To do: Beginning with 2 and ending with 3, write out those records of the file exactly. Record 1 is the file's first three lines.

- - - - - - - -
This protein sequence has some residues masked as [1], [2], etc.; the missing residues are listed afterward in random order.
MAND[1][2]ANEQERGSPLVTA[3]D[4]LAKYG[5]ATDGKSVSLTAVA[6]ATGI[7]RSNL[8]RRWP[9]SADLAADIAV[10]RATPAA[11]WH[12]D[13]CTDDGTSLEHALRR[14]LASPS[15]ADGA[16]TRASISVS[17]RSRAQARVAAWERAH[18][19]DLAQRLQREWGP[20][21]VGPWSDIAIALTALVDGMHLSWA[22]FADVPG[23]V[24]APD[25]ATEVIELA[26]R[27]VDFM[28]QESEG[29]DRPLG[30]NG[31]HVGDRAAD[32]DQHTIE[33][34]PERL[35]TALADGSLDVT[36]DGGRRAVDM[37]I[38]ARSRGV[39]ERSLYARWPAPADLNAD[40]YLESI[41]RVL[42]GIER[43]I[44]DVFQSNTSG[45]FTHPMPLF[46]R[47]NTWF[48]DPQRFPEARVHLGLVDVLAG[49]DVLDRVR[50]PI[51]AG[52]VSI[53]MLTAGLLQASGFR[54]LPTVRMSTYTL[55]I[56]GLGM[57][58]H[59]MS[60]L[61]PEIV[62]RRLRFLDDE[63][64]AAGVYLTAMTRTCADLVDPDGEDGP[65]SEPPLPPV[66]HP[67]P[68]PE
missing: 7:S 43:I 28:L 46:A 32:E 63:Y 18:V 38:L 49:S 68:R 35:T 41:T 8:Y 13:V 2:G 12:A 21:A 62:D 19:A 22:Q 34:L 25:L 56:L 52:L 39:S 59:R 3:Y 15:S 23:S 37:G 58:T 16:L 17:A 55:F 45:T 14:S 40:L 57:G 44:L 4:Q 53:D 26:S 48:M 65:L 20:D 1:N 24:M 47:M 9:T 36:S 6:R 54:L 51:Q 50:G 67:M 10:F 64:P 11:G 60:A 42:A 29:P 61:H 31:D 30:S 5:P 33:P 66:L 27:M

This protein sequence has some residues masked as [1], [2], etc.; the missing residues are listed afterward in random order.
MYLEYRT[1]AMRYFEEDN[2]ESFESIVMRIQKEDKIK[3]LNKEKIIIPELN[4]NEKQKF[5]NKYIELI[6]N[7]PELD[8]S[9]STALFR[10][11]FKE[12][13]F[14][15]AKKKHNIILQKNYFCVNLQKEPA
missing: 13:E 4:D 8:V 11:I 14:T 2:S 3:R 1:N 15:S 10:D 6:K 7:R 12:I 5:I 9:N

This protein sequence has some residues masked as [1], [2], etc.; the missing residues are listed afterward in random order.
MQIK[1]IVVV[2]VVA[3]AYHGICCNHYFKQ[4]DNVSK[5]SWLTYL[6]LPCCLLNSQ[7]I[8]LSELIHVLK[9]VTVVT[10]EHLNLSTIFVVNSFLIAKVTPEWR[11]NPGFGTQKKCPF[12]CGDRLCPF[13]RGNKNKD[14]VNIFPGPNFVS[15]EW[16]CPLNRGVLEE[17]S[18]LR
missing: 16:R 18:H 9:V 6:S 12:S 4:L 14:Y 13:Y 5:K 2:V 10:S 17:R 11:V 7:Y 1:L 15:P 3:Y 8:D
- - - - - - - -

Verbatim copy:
This protein sequence has some residues masked as [1], [2], etc.; the missing residues are listed afterward in random order.
MYLEYRT[1]AMRYFEEDN[2]ESFESIVMRIQKEDKIK[3]LNKEKIIIPELN[4]NEKQKF[5]NKYIELI[6]N[7]PELD[8]S[9]STALFR[10][11]FKE[12][13]F[14][15]AKKKHNIILQKNYFCVNLQKEPA
missing: 13:E 4:D 8:V 11:I 14:T 2:S 3:R 1:N 15:S 10:D 6:K 7:R 12:I 5:I 9:N

This protein sequence has some residues masked as [1], [2], etc.; the missing residues are listed afterward in random order.
MQIK[1]IVVV[2]VVA[3]AYHGICCNHYFKQ[4]DNVSK[5]SWLTYL[6]LPCCLLNSQ[7]I[8]LSELIHVLK[9]VTVVT[10]EHLNLSTIFVVNSFLIAKVTPEWR[11]NPGFGTQKKCPF[12]CGDRLCPF[13]RGNKNKD[14]VNIFPGPNFVS[15]EW[16]CPLNRGVLEE[17]S[18]LR
missing: 16:R 18:H 9:V 6:S 12:S 4:L 14:Y 13:Y 5:K 2:V 10:S 17:R 11:V 7:Y 1:L 15:P 3:Y 8:D